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How does Hardy portray his grief and loss in The Voice?

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How does Hardy portray his grief and loss in "The Voice"? The other poem that we have been studying is called "The Voice" and it is about the death of Thomas Hardy's wife, Emma. The marriage had come to an end and Emma had left Hardy. Later after the split Emma had become ill and she had died tragically. Thomas Hardy had felt remorse and sadness when she had died, as he missed her and wished that they hadn't parted. He wished their relationship could have been better so that he could have been there at her death. He thinks that she is contacting him as he keeps hearing her and wishes to see her. In this poem Thomas Hardy seems like he is personally speaking to Emma, who is dead. He keeps calling to her and thinks that she is around him but doesn't know for sure but he wants to see her "Can it be you that I hear? Let me view you, then," This shows that he believes she is present around him and is talking back to her as if she were in the same room as him. He also thinks that she is calling to him as he can hear her voice, he thinks that this might just be the wind though. "Wind oozing thin through the thorn from norward, And the woman calling." This shows that the wind is blowing and that it could be making a sound that is like Emma's voice. ...read more.


He also refers to Emma's dress "Even to the original air blue-gown!" this tells the audience that Thomas hardy may have been referring to a particular day that he could remember as he remembers it in particular detail. The blue gown could have been her favourite dress as he remembers that one in particular. Thomas Hardy ends stanza two with an exclamation mark, this shows his anger and his annoyance at the fact that his wife is dead. It shows that he just wants her back like when he remembers, but he can't, this is why he is angry. In the third stanza Thomas Hardy changes his mood from totally believing that Emma was around him and talking to her, to maybe she's isn't it might just be the breeze "Or is it only the breeze, in its listlessness" this shows that he is thinking about all the options and the facts that maybe ghosts aren't real, and maybe its just the wind playing a trick on him. He is vulnerable at that moment as he wants it to be with Emma so he can say his goodbyes, this makes him believe that anything that sounds a bit like Emma could be. In the third stanza Thomas Hardy seems to have lost hope compared to stanza two he asks more questions in the third stanza. This may mean that he is not sure as he needs to know more answers. Thomas Hardy uses personification in this stanza to describe the breeze as being listless "Or is it only the breeze, in its listlessness" listlessness usually describes how a human is feeling, which is having a lack of energy. ...read more.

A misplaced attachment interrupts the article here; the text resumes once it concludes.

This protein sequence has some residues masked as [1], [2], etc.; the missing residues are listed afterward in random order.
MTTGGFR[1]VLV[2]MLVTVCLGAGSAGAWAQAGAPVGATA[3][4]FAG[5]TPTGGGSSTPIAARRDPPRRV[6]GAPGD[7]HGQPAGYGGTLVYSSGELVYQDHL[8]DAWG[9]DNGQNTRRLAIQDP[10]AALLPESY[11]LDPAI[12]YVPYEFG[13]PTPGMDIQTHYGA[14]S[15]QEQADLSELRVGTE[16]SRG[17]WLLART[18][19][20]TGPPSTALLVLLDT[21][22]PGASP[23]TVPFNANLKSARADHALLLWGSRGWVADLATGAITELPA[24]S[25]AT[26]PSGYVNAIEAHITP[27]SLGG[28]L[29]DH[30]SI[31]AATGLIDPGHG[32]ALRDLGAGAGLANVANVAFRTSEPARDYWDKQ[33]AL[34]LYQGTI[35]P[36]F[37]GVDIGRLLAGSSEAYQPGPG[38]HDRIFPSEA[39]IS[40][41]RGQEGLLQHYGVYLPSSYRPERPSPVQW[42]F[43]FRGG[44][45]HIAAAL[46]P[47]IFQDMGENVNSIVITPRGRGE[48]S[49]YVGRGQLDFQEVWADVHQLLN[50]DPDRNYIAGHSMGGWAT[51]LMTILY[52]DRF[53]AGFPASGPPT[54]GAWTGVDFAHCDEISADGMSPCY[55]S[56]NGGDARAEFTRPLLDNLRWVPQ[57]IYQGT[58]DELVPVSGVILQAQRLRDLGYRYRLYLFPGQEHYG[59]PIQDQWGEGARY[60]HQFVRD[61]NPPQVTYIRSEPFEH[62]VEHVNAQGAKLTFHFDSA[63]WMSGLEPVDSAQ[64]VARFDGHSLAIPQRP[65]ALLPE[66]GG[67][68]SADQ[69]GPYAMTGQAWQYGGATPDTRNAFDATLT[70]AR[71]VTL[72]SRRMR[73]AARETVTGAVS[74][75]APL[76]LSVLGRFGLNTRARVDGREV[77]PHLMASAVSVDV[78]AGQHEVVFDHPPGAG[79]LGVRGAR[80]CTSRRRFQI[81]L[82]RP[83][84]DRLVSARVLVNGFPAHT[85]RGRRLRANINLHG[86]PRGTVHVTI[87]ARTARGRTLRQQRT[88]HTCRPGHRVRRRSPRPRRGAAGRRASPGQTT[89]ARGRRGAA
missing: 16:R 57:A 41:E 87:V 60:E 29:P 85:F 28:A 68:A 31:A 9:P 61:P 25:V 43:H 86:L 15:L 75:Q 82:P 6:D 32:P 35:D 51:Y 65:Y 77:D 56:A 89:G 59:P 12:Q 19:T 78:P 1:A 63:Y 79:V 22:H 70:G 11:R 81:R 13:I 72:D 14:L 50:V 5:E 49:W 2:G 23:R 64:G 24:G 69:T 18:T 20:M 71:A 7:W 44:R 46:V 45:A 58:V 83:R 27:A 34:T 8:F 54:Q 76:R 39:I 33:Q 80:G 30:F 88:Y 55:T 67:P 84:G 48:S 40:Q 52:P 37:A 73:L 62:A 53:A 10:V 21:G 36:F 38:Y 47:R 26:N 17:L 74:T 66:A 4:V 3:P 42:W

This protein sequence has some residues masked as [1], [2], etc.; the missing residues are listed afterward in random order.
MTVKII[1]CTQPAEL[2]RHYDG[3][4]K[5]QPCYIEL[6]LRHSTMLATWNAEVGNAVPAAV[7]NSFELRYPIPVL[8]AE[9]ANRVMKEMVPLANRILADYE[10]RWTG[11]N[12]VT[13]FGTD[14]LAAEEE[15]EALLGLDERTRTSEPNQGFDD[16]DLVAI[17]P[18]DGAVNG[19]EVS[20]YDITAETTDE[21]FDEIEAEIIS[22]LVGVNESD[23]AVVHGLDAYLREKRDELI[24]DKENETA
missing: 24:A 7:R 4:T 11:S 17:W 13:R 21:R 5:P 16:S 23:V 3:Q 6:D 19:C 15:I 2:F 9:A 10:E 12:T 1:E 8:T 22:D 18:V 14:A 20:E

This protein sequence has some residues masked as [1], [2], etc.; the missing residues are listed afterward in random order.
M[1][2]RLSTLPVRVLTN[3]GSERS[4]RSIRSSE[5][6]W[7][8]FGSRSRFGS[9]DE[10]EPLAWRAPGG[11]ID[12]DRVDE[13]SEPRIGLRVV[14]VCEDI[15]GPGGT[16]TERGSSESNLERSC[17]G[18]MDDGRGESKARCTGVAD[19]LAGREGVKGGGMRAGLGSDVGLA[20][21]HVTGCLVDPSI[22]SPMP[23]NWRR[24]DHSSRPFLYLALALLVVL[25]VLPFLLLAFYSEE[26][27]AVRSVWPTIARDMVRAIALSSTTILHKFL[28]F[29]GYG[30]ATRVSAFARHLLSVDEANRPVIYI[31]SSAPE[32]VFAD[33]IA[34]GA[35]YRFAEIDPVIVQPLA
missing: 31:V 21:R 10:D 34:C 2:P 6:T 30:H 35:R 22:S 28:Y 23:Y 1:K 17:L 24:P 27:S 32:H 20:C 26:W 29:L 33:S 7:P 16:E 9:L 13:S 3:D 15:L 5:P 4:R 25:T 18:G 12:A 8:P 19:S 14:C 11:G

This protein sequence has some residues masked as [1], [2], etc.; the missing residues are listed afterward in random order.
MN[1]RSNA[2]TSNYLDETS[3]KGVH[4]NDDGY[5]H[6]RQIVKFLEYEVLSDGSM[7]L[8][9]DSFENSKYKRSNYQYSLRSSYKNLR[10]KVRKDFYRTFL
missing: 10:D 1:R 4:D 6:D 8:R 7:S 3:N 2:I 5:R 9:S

Thomas Hardy start the poem with "And the woman calling." This is important as he doesn't mention a woman calling in the poem until the start. The whole poem is based around the fact that she is talking to him. Thomas Hardy structures the poem dividing the poem into four stanzas. In each stanza he uses quatrains. This gives rhyme to the poem by adding structure. I think that Thomas Hardy's grief was genuine, because he wrote the poem about his grief and feelings for Emma. Thomas Hardy had felt guilt for not speaking to Emma over there marriage break up, he felt that he should have made peace with Emma and become friends again before she died. My first impressions of the poem is that it is very sad and all about death. The poem was obviously about a woman who had died, and about a man who was grieving her death. At first the poem was confusing and didn't make a lot of sense but it all fitted together when you read it a couple of times. I think that it was confusing at the start because it had used words I had not been familiar with before. I now think that the poem is easier to understand now that I know what most of the words mean and the basic storyline to it. I think that my understanding and impressions of the poem has changed as I can now understand it better and I think that this poem is very good. ?? ?? ?? ?? ...read more.

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